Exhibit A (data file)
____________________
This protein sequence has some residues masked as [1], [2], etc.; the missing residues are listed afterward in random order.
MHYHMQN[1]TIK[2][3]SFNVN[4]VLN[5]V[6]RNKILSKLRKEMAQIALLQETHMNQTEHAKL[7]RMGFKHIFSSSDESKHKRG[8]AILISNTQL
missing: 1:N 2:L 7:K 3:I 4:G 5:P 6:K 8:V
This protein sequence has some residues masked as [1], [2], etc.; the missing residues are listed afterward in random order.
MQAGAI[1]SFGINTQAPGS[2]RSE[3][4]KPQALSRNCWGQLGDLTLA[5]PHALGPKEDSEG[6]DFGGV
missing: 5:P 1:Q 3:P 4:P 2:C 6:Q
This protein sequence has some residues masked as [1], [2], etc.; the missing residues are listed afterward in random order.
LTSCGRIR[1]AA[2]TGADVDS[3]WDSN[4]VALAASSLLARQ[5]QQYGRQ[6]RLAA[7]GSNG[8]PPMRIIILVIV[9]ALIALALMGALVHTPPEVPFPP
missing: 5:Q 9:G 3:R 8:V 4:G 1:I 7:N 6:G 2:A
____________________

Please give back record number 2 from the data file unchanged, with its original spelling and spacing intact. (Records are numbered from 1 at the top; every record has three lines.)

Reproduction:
This protein sequence has some residues masked as [1], [2], etc.; the missing residues are listed afterward in random order.
MQAGAI[1]SFGINTQAPGS[2]RSE[3][4]KPQALSRNCWGQLGDLTLA[5]PHALGPKEDSEG[6]DFGGV
missing: 5:P 1:Q 3:P 4:P 2:C 6:Q